Name: John Edward KENDALL
Given Name: John Edward
Birth: 27 Sep 1814 in Warrington, Upholland, Lancashire, England
Christening: 27 Sep 1814 Warrington, Upholland, Lancashire, England
Death: DEAD of Cholera
Reference Number: AFN:1RDL6C
Immigrated by himself.
Change Date: 14 Jan 2003 at 16:43:09
Ship: Berlin; Date/Departure 5 Sep 1849; Port/Departure: Liverpool, England; LDS Immigrants 254; Church Leader: James G. Brown; Date/Arrival: 23 Oct 1849; Port/Arrival: New Orleans, Louisiana; Sourses: BMR, Book #1043, p. 56 (FHL #025,690); Customs (FHL #175,608); Notes:"...The ship Berlin sailed for New Orleans on the 5th day of September, carrying 253 souls of the Latter-day Saints..."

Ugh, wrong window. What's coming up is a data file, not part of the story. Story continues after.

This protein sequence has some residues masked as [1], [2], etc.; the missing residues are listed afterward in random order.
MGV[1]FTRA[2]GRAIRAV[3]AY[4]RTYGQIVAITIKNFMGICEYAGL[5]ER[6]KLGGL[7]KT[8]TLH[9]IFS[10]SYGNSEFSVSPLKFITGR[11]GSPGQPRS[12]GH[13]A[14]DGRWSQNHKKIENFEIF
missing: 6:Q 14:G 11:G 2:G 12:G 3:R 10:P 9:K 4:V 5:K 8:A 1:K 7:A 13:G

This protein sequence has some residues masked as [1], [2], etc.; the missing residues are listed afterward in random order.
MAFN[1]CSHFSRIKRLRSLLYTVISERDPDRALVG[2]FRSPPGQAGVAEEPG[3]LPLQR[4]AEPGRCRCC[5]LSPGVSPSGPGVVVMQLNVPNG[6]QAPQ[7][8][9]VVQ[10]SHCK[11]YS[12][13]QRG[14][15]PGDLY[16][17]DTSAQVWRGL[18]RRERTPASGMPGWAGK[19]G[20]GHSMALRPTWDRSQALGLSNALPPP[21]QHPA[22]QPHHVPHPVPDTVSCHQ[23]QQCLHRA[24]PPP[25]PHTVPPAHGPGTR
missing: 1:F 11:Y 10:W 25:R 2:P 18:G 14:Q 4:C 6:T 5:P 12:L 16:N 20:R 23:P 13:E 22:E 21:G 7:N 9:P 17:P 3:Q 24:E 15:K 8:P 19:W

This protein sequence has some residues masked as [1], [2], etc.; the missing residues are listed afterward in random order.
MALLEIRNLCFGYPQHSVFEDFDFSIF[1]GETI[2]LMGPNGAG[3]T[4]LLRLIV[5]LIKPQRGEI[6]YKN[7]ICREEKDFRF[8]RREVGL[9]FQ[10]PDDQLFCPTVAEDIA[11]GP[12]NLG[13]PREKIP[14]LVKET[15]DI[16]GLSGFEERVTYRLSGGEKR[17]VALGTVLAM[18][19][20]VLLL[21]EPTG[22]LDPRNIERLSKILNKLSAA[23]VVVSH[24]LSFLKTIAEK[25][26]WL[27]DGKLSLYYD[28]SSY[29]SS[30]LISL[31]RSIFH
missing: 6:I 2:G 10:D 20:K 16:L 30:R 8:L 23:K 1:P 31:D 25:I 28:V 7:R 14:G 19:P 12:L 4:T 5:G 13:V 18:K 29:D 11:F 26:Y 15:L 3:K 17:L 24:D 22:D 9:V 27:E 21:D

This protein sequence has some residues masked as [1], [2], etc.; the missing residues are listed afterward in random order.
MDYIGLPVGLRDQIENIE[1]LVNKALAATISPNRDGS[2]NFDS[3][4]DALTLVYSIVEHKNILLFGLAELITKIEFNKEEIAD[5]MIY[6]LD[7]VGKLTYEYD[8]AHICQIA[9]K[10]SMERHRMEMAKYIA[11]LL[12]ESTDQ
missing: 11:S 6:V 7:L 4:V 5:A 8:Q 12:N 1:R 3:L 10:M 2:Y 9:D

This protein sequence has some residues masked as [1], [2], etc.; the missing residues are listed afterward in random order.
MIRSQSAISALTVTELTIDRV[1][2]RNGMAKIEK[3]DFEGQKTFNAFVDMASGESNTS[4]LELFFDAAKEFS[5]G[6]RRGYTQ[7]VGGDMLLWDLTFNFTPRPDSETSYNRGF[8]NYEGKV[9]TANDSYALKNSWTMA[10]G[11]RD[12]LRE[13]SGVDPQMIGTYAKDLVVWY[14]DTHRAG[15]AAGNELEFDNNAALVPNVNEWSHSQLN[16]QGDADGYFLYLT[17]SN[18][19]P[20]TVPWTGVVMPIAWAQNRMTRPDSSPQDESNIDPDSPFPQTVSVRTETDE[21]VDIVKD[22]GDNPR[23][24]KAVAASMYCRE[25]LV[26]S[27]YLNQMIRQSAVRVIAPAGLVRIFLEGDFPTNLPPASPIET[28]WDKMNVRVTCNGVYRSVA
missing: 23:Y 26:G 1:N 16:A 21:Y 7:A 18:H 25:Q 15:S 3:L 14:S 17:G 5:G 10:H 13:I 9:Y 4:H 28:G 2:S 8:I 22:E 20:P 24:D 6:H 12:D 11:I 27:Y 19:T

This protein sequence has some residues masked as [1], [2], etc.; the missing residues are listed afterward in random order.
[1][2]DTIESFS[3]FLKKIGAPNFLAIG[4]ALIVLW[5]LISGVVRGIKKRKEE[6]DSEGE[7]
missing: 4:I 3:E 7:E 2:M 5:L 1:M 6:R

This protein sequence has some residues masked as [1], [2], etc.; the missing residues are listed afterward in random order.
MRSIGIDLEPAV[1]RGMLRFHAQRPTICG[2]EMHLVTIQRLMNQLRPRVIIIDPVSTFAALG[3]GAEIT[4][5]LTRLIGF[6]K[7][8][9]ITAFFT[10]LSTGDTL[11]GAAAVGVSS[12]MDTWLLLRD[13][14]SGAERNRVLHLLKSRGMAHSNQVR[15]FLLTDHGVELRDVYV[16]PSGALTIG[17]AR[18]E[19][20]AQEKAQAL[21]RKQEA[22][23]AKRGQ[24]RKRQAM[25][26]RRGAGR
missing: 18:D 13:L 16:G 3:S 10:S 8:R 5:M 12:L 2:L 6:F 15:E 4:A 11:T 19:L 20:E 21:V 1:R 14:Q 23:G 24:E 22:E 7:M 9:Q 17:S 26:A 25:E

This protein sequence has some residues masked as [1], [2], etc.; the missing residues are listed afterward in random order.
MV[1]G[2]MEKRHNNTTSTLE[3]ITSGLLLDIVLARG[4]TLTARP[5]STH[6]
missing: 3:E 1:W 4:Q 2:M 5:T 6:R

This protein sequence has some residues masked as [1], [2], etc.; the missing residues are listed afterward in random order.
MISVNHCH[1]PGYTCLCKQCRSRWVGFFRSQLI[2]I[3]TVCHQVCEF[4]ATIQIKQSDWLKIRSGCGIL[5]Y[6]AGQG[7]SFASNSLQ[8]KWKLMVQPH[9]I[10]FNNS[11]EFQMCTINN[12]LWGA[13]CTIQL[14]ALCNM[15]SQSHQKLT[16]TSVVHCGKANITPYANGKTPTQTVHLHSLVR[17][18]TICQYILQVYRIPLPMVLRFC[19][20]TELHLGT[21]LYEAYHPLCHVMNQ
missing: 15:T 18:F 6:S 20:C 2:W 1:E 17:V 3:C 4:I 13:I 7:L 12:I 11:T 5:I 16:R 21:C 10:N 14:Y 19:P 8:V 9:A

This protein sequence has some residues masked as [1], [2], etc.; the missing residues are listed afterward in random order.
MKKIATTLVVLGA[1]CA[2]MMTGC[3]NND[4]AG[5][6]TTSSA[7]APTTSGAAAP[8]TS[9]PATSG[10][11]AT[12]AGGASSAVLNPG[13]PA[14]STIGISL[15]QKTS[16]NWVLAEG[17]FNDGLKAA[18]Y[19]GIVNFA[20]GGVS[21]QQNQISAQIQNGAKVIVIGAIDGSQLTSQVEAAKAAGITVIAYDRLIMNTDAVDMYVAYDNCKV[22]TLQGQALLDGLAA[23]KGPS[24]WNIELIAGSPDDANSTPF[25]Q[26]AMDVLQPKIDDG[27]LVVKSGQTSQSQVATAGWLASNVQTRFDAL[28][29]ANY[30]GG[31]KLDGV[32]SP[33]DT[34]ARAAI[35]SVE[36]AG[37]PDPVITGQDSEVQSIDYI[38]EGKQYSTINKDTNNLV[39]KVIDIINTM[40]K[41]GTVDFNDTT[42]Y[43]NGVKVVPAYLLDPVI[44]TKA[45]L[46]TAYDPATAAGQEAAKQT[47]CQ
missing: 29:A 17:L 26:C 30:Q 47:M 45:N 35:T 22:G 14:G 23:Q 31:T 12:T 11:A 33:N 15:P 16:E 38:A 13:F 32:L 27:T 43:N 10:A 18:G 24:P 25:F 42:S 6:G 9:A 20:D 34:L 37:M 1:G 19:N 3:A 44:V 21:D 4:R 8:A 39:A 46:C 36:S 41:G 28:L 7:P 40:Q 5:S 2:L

"FOURTY-FOURTH company.-- Berlin 253 souls. The ship Berlin sailed from Liverpool for New Orleans with two hundred and fifty-three Latter-day Saints on board, September 5th, 1849, under the presidency of James G. Brown. (Millenial Star, Vol. XI, page 363.) The company had a tedious voyage, during which the passengers suffered much from cholera and forty-three deaths occured on board, of whom thirteen adults and fifteen children belonged to the Saints. The other deaths were among passengers and aspostates of where there were a number on board... This was the greatest loss of life up to that time that had been experienced among the Saints wending their way to Zion, since the emigration from Europe commenced in 1840. As some of those who died had no relatives on board, their property was left with Elder McKenzie, the church agent, at New Orleans, subject to orders from their relatives in England. Their bedding and other goods that were thought affected with cholera were thrown overboard. The Saints were well pleased with Brother Brown as their presiding officer, but were highly dissatisfied with Captain Smith's conduct toward them. (Millennial Star, Vol. XI, page 363.) On the twenty-second of October, 1849, on the same day that the James Pennell reached port, the Berlin arrived at New Orleans, with that part of the company who had escaped a watery grave. The largest portion of the Saints emigrating in the Berlin was sent up the Mississippi River by the church agent, Thomas McKenzie, but some stopped at New Orleans, where they found employment for the winter. (Millennial Star, Vol. XI, page 284, 363; Vol. XII, page 14.)"